On April 22, 2007 Ecuador’s president, Rafael Correa, secured an overwhelming electoral victory, with 81.7 percent of Ecuadorians supporting his push for a special assembly to rewrite the constitution. Correa’s victory will bolster his overall political mandate, allowing Correa to pursue more radical economic and political reforms. Correa is seeking to reduce the power of Ecuador’s unicameral National Assembly and traditional political parties that control Ecuador’s judiciary and regulatory agencies.
Ecuador’s Supreme Electoral Tribunal will now set a date to elect 130 assembly members, who will meet for 180 days to draw up a new constitutional charter. The assembly will also be empowered to dismiss or change the three branches of government. The vote initially appeared to end the month-long political turmoil that had embroiled Ecuador, following the removal of 57 Ecuadorian legislators-more than half the total of 100-who were hindering Correa’s formation of a special assembly (Previous Report).
However, the following day, April 23, Ecuador’s Constitutional Court granted the ousted lawmakers request to block the Electoral Tribunal’s removal of opposition members. The court’s decision will provoke additional pro-Correa political protests. The magnitude and duration of any near-term political protests will be largely dependent on the Supreme Electoral Tribunal’s ability to elect 130 assembly members to rewrite the constitution. Should fired lawmakers successfully block this process, we anticipate violent protests to occur.
Correa’s government has threatened to arrest any lawmaker that attempts to reenter Congress unlawfully and has committed his government to changing the constitution through the special assembly.
Near-Term Threats to Ecuadorian Stability
We remain concerned that Correa’s electoral victories may produce dramatic and possibly harmful leftist economic and political initiatives that will damage Ecuador’s long-term economic and political growth. Correa’s desire to spend vast amounts of his country’s oil wealth on social programs, similar to Venezuela’s president, Hugo Chavez, will limit reinvestment and oil exploration, reducing long-term fiscal stability and economic growth.
Moreover, continued popular support for Correa’s political and constitution changes may encourage Correa to seek bolder political changes, also similar to Chavez. A political power grab however, will produce popular unrest in Ecuador, a state that has removed three elected presidents in the last decade.
In either scenario key political and economic indicators will foreshadow instability in these sectors: continued lack of oil infrastructure investment combined with increasing monetary contributions to populist social programs; and continued marginalization of the Ecuadorian legislature combined with increasing presidential powers.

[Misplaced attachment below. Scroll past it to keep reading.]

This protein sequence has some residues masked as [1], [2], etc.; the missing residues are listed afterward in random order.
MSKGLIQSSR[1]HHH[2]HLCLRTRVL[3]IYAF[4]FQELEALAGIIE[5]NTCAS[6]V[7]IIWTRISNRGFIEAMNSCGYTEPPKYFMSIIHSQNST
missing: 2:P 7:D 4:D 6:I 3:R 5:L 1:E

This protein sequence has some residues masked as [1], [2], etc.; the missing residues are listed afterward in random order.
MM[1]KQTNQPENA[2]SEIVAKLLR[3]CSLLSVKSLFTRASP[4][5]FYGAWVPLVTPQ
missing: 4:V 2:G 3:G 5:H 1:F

We do not anticipate large-scale opposition protests to occur following Correa’s electoral victory. The overwhelming support given to Correa’s national assembly vote limits the near-term threat of social unrest via opposition parties.
Despite ongoing political disturbances, we do not see signs of broad or highly violent unrest directed against foreigners.
Challenges Persist Despite Electoral Victory
Despite Correa’s apparent electoral victory, his government still faces several challenges.
• Correa’s political party, Alianza Pais, has no representation in the National Assembly and is forced to rely on a collection of informal alliances. Moreover the reformed National Assembly is fragmented and combative, increasing near-term risk of political gridlock.
• The constituent assembly will likely consist of delegates from traditional parties that will seek to retain their current powers, limiting Correa’s ability to pursue political reforms.
• Continued social instability could provoke near-term unrest. Ecuador’s populace remains highly mobilized seeking political and social reforms that are slow in coming. Should traditional political parties fail to reach a consensus on needed reforms to Ecuador’s constitution, we anticipate social unrest to occur, followed by possible political destabilization.
• Civil society interest in government decisions and affairs was underscored following the removal of the 57 National Assembly legislators. Large demonstrations occurred in Quito in support of Correa’s government. Additionally, large demonstrations have followed Correa’s special assembly victory on Sunday, April 22.
Correa’s Government Receives Large Political Mandate
However, despite these concerns, Correa’s electoral victory will embolden his administration. Correa has identified several social and economic reforms his government will pursue in the near to mid-term.
• Correa will seek to increase state control over Ecuador’s natural resources. The Ecuadorian government is currently in the process of renegotiating its contracts with private oil and gas firms to give majority stake to the Ecuadorian government.
• Correa is unlikely to renew the lease on the US’s base in Manta, which is a forward operating location for drug surveillance flights. Correa considers US presence as an affront to Ecuador’s sovereignty
Correa will likely push reforms to the Central Bank of Ecuador and sever ties with the International Monetary Fund (IMF), which he has long criticized for its conditionality statements attached to loans.